Integrating sustainability into operations (Part 1)

By |  July 29, 2022
AMCAST’s Tomaso Veneroso says sustainability should be a fundamental component of any business. Photo: PamElla Lee Photography

AMCAST’s Tomaso Veneroso says sustainability should be a fundamental component of any business. Photo: PamElla Lee Photography

The following transcript is from one of two concurrent discussions at this year’s Pit & Quarry Roundtable & Conference. Both conversations were edited for brevity and clarity.

P&Q: ‘Sustainability’ is a buzzword that’s been around for a number of years, but we’re seeing more use of this term and embrace of this concept within the aggregate industry of late. Sustainability, of course, means different things to different people. For equipment suppliers, sustainability might mean providing longer-lasting solutions. For construction materials producers, the term might mean developing more durable materials. For aggregate producers, it might mean fully maximizing the reserves of a pit or quarry. For your business, how does the concept of sustainability resonate? Is sustainability driving equipment suppliers’ offerings or how producers go about doing business? Also, at the end of the day, how does the idea of ‘financial sustainability’ fit into the equation when making decisions around the concept of sustainability?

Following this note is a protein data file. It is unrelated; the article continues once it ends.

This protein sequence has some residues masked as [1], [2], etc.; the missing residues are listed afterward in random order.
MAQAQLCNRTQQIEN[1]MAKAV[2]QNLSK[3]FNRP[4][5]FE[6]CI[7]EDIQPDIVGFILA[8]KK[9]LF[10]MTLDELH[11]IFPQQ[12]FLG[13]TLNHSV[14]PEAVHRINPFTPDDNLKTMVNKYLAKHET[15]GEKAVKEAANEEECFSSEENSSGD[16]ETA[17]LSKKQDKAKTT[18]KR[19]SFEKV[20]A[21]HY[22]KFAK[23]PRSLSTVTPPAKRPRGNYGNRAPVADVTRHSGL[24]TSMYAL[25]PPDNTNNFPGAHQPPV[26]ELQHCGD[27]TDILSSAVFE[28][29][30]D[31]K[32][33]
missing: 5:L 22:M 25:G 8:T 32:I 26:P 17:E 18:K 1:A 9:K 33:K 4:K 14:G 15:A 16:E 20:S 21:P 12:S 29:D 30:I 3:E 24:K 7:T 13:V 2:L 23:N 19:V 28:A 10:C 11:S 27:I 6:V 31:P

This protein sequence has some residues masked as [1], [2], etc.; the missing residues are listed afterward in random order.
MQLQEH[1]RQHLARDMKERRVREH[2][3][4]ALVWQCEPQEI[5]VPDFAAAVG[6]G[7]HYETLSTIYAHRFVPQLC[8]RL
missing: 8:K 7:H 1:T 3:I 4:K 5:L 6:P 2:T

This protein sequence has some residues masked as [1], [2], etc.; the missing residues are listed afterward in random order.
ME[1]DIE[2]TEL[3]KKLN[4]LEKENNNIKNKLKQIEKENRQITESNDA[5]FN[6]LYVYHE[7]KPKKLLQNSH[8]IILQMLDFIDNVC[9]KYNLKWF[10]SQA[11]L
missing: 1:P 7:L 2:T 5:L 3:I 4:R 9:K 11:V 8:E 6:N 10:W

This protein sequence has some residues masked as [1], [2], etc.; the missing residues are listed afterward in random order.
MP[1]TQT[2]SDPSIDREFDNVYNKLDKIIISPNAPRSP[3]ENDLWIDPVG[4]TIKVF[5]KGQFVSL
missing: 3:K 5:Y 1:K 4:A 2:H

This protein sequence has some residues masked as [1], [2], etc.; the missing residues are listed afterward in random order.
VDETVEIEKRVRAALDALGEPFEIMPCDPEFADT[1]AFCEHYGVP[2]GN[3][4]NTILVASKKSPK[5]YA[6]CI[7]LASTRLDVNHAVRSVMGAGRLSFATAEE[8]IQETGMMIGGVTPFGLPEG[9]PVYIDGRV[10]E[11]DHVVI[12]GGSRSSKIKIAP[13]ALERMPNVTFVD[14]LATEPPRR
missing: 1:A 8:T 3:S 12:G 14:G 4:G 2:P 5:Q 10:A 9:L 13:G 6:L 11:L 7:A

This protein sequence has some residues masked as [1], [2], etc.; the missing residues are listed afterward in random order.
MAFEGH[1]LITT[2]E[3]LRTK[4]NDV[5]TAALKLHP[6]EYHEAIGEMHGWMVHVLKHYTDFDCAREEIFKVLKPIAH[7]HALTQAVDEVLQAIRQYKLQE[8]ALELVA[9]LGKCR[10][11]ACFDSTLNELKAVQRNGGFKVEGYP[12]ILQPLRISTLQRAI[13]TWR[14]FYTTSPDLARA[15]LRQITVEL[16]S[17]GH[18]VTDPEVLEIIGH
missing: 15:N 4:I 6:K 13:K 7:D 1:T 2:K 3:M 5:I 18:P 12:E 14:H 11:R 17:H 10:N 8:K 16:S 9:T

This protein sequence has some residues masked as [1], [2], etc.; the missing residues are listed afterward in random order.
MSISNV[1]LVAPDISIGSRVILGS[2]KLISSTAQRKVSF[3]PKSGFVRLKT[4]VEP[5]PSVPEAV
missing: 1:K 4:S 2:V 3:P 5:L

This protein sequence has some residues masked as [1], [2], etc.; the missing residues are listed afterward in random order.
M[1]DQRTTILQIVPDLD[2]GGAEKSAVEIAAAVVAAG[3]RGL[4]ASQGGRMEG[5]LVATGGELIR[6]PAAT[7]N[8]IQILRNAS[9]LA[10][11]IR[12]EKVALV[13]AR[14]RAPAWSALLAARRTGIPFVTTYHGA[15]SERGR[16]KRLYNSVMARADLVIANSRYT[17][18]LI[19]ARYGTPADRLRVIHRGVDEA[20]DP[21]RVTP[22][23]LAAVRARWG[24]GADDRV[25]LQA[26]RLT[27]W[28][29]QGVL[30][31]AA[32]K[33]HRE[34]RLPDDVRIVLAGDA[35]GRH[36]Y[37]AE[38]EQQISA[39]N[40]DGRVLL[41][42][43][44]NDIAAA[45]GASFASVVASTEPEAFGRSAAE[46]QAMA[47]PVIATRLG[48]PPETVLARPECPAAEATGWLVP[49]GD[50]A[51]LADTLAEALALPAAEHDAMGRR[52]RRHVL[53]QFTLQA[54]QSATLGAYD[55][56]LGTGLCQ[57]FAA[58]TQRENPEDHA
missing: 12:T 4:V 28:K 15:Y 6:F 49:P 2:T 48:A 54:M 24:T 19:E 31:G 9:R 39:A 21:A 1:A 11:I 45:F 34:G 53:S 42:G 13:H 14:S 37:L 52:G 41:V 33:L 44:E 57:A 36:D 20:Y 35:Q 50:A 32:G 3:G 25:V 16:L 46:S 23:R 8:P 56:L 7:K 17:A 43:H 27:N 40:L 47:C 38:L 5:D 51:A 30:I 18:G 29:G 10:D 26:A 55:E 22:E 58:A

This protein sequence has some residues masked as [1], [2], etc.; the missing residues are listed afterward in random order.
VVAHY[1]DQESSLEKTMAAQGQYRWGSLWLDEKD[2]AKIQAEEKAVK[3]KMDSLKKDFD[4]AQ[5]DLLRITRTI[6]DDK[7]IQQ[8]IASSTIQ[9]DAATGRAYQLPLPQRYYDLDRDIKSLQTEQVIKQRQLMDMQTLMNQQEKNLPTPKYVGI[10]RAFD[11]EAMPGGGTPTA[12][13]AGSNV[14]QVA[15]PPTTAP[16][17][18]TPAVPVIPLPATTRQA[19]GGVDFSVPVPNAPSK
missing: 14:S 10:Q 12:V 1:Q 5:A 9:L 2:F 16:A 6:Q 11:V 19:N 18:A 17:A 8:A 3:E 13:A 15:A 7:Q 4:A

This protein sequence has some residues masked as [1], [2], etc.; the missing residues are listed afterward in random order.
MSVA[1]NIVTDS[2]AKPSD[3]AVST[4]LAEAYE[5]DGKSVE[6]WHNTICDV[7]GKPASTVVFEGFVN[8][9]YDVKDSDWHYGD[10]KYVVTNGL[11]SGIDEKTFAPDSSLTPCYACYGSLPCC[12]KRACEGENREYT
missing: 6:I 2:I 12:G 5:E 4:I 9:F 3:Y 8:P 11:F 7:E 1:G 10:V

TOMASO VENEROSO (AMCAST): Sustainability is not only at work; it’s something we can plan for accurately. It is actually something that makes a difference. With sustainability in the mining and aggregate world, it’s wise for any manager to always keep it in mind. Sustainability is fundamental for any business.

CORY DANNER (ARCOSA AGGREGATES): Sustainability [is] part of ESG (environmental, social and governance) issues. As part of long-term strategies, we talk about it quite frequently. But that’s what got us into the recycled concrete business, mainly in Texas.

Sustainability [is] maximizing the reserves at a location, making sure we are responsible and get the best out of the land we do have. But then it’s end of life, making sure we leave our mine as a usable piece of property for farmlands, wetlands – whatever it is. Is it going to be exactly as it was when we got the property? No. But will it still be a viable, usable piece of property for society? Yes.

MARVIN WOODIE (CONN-WELD): I don’t think our mining companies advertise what they’ve done well with sustainability. One of the biggest surface mines in Illinois has some of the best deer hunting now because of reclamation. The state of West Virginia, [because of] reclamation, has some of the best deer hunting, turkey hunting and bear hunting. One of the best bass fishing [locations] in Florida is on an old reclaimed phosphate mine, but we’re not advertising that. We’re not out there saying: ‘Hey, you can go catch a 10-pound bass in Florida on reclaimed phosphate mines.’ We all see this, but we don’t get to the right media source or outlet to proclaim our victories in reclamations.

If we ever put a shovel in the ground to mine a product, you have to have a bond; you have to have insurance. But you’ll reclaim that back if that’s possible. And we do that.